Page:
I'm not sure regarding the spiritual leader. I'd like to think that's potentially from the way I play and the passion I have for this footy club because I absolutely love it. From the moment I walked in I've felt a part of the family and have a real love for the club and I think that comes out in the way I play sometimes. From a leadership point of view in speaking to some mentors of mine, [the advice] was to not change. There was a reason why I was in the leadership group last year and I'm vice-captain now and it's because of what I do and my strengths. I just want to be me. We've got a really good leadership group around Alex and I really enjoy pushing this club forward. We're not there for a title or anything like that, we're in the positions to get this club where it deserves to be for the fans and people involved in the club and that's to win the first premiership. 

Fremantle vice-captains Caleb Serong and Andrew Brayshaw. Picture: Fremantle FC

Does that dream of being the first premiership players at the Dockers add an extra element to it? 

Without a doubt. There's not many clubs any more that can say they could be the first, so it's quite unique to us. We've been close as a club a couple of times and there's been some heartache and real disappointment and you feel that through the people who are still at the club who got to that point in 2013 and weren't able to get it done. The passion they have really drives us. There's no one else at the Fremantle Football Club who can say they're the first if we get it done so that's something that would be really special and it definitely drives us.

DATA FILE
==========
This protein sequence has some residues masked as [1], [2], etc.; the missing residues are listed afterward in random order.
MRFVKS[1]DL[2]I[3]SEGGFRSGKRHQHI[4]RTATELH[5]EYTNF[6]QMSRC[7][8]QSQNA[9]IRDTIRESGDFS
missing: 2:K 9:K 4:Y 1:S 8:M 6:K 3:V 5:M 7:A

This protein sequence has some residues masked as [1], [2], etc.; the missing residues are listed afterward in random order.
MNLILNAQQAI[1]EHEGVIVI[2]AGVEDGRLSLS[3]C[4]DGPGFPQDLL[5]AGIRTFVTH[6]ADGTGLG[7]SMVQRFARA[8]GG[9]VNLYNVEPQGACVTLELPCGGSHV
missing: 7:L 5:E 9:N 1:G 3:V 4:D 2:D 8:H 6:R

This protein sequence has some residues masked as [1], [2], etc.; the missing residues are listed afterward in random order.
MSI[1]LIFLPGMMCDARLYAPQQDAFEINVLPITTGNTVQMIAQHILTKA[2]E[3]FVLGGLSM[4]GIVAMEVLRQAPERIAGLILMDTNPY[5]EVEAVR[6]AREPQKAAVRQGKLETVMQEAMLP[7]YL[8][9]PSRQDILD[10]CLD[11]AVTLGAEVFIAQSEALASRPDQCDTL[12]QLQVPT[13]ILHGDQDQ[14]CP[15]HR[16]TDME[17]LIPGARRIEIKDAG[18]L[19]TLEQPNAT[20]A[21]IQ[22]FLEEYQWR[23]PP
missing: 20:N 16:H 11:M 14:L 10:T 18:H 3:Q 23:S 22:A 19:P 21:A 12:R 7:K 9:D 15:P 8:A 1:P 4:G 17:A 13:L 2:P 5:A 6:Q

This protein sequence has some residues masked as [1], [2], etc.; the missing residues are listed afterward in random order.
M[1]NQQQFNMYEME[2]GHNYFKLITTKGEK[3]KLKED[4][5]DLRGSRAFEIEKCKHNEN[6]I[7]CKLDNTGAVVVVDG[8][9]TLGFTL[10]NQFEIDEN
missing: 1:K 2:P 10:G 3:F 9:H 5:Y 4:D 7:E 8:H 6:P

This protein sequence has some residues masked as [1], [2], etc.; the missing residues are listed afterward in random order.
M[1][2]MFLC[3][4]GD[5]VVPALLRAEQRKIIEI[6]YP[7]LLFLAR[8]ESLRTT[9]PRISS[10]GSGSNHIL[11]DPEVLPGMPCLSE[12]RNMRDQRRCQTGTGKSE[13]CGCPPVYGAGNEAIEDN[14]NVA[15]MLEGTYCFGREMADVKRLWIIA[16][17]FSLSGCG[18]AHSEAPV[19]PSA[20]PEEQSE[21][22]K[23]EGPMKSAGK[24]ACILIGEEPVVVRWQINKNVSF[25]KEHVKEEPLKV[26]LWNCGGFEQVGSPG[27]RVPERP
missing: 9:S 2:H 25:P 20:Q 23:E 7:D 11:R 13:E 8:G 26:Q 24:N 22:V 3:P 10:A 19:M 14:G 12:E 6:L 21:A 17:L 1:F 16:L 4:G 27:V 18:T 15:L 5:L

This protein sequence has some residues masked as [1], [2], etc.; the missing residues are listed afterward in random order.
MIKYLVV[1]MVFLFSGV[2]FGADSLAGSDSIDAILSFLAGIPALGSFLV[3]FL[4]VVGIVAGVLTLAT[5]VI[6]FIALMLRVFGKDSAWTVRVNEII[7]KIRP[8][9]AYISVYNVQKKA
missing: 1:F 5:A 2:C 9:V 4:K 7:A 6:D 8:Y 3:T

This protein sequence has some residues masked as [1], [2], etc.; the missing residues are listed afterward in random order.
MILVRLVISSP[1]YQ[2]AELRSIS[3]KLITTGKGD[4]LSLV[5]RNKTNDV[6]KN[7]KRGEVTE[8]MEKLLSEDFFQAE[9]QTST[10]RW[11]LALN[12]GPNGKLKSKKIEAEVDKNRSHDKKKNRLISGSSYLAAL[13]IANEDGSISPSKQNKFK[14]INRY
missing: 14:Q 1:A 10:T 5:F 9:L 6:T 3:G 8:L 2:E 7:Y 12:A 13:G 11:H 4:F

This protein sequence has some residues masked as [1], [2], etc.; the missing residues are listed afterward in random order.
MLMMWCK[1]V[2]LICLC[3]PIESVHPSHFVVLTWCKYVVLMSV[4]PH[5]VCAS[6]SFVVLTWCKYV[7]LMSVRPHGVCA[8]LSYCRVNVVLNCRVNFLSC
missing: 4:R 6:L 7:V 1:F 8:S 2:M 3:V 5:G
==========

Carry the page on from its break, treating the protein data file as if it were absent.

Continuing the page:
You are renowned for working hard with teammates in the rehab group and doing extra things with them. Who are the leaders you looked up to at AFL teams and what did you notice about them? 

Joel Selwood is one I'd watch and be automatically inspired by. We had Cameron Ling at Geelong Grammar and he was amazing to pick his brain as well and he set up a coffee or two to catch up with Joel which was incredible. He's got such a good balance on what leadership takes and what's important. Bob Murphy is another one who is at our club now. Watching him in the lead-up to the Grand Final in 2016 – you speak about spiritual leader and he epitomises that. The passion he shows is something that really inspired me to come out of myself more and try to show my passion and love for not only the club but my teammates too because he's got no shame showing his love for the people around him. 

One of my memories of you as a draftee was at Brighton Grammar, when you were skipper for Geelong Grammar. They went after you that day, you copped a big hit late after you had a kick. But you got back up and inspired your team to a tough win. Where does the competitiveness come from?